When glitch gifs were assigned, it was suggested that we try to make our two images representative of our “good” and “evil” selves. While brainstorming how I might convey the idea of my “evil self” through glitching, I was inspired by the glitch art created by Andrew Hussie for his groundbreaking multimedia webcomic, Homestuck. In Homestuck, he uses glitching frequently, as both an artistic tool and a plot device. This work was my first significant exposure to glitch art, and as such, it felt natural to me to derive inspiration from it while attempting to create my own glitch art.

To create this second glitch gif, I selected the most heavily glitched images I had created, alongside those that I found most viscerally unsettling, and tried to juxtapose contrasting images through rapid transitions between frames. By only using rapid glimpses of the more heavily-glitched images, I tried to convey a sense of foreboding in the composition of the gif. While I wish the frames of red and green glitching were shorter, to better convey the effect I was going for, overall, I am satisfied with this result.

Digital Tools: Art of the Gif

I'm Gay

I will admit, I am subject to my own vanity, and to be honest I deserve to be vain.  I was in the closet for the first twenty years of my life.  This was twenty years of being in “forced drag”, going through the wrong puberty, being unable to seek out gay and trans history due to the fear of being outed, twenty years of being ugly because how my head saw me, the mirror and the world refused to reflect.

A year and a half ago I shook off my forced drag persona and went by my true name: Baphomet.  I started to finally use he/him pronouns. Nine months ago I started hormone replacement therapy.  I can say that since coming out as a trans gay man my physical and mental health has improved.  My relationship to others has improved.  However, as I keep saying, I’m finally hot.

Is this vain? Hell yes it is.  However until you have gone home from a hookup and cried over how ugly you are compared to the man that you just were intimate with, you can’t tell me anything. Until you’ve shaved your head in a rage because you got called “she”, you can shut it.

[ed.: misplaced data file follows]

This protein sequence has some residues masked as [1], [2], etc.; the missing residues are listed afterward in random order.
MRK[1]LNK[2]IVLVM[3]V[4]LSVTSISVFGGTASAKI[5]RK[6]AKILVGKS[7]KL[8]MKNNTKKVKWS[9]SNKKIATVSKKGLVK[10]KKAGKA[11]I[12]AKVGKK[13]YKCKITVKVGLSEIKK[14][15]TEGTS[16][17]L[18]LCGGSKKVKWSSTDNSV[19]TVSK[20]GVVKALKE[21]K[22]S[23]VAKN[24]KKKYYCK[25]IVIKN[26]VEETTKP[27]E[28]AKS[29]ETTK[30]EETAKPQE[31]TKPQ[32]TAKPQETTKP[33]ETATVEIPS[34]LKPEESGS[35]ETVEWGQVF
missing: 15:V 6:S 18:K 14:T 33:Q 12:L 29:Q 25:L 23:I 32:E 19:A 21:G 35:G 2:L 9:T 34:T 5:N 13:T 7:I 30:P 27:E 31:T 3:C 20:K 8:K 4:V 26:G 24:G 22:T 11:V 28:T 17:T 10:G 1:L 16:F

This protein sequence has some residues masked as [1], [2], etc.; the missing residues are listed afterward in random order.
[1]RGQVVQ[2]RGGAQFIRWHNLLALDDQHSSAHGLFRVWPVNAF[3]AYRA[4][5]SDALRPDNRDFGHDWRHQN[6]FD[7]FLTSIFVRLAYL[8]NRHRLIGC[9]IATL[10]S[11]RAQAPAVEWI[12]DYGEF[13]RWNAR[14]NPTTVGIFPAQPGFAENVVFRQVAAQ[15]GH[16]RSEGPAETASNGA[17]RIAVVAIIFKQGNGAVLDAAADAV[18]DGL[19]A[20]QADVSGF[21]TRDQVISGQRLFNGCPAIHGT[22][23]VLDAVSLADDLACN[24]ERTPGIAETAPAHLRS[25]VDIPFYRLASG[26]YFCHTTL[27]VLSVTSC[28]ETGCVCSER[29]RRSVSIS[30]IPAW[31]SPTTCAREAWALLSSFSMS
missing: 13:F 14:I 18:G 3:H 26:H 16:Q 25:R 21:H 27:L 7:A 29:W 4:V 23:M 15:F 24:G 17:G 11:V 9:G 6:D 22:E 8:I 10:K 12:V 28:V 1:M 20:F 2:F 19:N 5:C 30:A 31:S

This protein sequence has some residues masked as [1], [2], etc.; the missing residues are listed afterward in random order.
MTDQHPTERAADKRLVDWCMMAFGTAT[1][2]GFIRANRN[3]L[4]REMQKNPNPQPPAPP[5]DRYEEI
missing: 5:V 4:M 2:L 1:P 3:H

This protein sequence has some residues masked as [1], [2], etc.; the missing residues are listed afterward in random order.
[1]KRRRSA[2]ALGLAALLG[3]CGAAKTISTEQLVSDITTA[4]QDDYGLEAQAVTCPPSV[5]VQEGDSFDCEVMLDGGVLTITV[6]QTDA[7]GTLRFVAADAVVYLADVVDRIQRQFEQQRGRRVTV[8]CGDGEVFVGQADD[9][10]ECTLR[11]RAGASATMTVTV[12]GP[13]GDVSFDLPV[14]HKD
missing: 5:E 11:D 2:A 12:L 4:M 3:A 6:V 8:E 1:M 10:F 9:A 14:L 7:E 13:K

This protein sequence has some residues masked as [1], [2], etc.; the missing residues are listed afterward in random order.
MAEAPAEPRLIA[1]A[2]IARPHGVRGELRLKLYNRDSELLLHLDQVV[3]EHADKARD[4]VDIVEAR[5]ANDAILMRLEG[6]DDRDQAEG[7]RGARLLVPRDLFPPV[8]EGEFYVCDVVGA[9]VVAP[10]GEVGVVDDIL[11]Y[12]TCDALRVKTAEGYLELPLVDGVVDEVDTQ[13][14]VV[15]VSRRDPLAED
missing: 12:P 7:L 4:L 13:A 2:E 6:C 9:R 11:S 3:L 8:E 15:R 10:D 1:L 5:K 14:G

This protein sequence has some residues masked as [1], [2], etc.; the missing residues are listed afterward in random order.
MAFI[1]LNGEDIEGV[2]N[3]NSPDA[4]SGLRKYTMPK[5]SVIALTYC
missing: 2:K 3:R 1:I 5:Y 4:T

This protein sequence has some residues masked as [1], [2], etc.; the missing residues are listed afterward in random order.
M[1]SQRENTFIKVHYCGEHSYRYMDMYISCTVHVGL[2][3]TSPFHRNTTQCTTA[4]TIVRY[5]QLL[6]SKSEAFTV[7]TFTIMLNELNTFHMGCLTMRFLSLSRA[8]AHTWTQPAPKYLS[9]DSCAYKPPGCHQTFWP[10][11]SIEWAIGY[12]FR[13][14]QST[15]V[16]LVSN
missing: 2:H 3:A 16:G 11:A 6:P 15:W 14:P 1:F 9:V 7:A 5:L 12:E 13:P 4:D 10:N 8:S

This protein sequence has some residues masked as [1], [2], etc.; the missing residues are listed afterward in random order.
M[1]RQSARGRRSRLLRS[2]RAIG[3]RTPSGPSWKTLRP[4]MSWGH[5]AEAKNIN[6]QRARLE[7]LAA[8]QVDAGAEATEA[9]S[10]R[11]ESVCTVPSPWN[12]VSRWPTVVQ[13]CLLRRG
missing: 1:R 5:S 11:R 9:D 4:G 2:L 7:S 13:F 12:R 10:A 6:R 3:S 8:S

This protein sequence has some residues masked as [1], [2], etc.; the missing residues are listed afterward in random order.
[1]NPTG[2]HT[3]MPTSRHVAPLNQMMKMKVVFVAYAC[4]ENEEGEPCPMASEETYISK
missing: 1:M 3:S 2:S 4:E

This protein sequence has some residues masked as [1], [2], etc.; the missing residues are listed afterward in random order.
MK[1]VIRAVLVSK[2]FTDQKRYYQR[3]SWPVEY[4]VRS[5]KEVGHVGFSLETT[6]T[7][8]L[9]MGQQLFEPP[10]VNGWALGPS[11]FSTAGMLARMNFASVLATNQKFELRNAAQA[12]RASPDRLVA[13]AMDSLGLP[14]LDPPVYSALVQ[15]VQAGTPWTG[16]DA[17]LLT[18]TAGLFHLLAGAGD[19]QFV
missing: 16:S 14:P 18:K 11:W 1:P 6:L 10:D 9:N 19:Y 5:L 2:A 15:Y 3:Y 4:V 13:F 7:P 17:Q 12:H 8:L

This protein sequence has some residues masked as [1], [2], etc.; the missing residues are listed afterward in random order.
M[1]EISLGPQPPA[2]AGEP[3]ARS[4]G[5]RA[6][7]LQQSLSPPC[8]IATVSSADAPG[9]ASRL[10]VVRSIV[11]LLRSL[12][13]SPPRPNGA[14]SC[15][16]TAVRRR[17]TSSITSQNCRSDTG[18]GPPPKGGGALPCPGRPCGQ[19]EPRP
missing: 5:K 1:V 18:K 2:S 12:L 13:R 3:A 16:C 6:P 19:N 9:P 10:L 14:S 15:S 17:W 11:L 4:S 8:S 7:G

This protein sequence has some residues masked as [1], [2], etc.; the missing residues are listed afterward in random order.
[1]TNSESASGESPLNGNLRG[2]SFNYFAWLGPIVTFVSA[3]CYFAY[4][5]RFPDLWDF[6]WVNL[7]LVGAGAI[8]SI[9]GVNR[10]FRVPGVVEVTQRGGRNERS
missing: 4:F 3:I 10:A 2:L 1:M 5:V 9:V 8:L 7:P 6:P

Like the artists before me such as Warhol, Gaugin, van Gogh, Cézanne, and Scheille; the self portrait is a way to introduce myself in a stylized fashion, and in my circumstance a way to reclaim and reassert my identity and space.  For my first gif I did just that: I drew a self portrait of myself as a cartoon character. I am angry and baring my teeth. My big fur coat is standing on end, as it it were my own fur and I’m some kind of angry mammal.  The animated text reads: “I’m Gay.”  I am shouting this at the top of my lungs.  For so long I have been denied my identity as a gay man and been alienated from my own spaces and even currently I have been asked why I even transitioned if I am only attracted to men, as if the only valid way to be trans is to also be straight.

For my next two gifs, I used a selfie I took on my phone of myself in the same coat as seen in the drawn gif.  By using the selfie I am simultaneously conveying my transness, my gayness, and finally my right to claim my attractiveness as both trans and gay.  For both, created a fur pattern for the background and created a wreath of chrysanthemums (for that hedonistic and vain homosexual aesthetic ala Oscar Wilde).  These two layers served as the background for my selfie.

Glitch Gif 1

For the first gif I took the original image i created and made raw copies of it.  Then in photoshop I played around with their settings, creating interesting graphics to be later used as patterns.  In a new photoshop document I overplayed these patterns over my original image, with the opacity for each being between 29-40%.  Finally in the time line I played these overlays randomly, and tweeting them to have 3 frames between each original one.  The result is something sophisticated, dream like, and slightly disorderly.

Glitch Gif 2

My next gif I took my original photo and made several copies of it as a .bmp file.  Then I individually converted each file to a .txt file.  Within the .txt files I cut and pasted random lines of text from the middle and moved them around.  Finally I converted my corrupt .txt files back into .bmp files, and took screenshots of each (photoshop is too smart to open and read corrupted files).  Finally I took my original photo, new corrupted photos, and my texture graphics into photoshop and made a glitch gif.  Within the gif the images are dispersed and played randomly between each other with the texture images (again set at between 29-40%) also being randomly played over.  The result of this gif is something disjointed, distorted, and in all strangely energizing.  If the first selfie gif was akin to me drinking tea in my boudoir then this final gif is akin to me drinking magic mushroom tea in that very room.

Through these gifs my goal was to proclaim my worth.  I am gay, I am trans, I’m finally handsome and worthy to love myself and to be desired by others.  I am reclaiming my image, my voice, and my expression as an artist in a world that wishes it could cast me out a revile me, when it can do either.  I’m finally the handsome and talented Baphomet Nayer, and I have earned my right to be as vain as my cis and heterosexual contemporaries.

Digital Tools: The Art of the GIF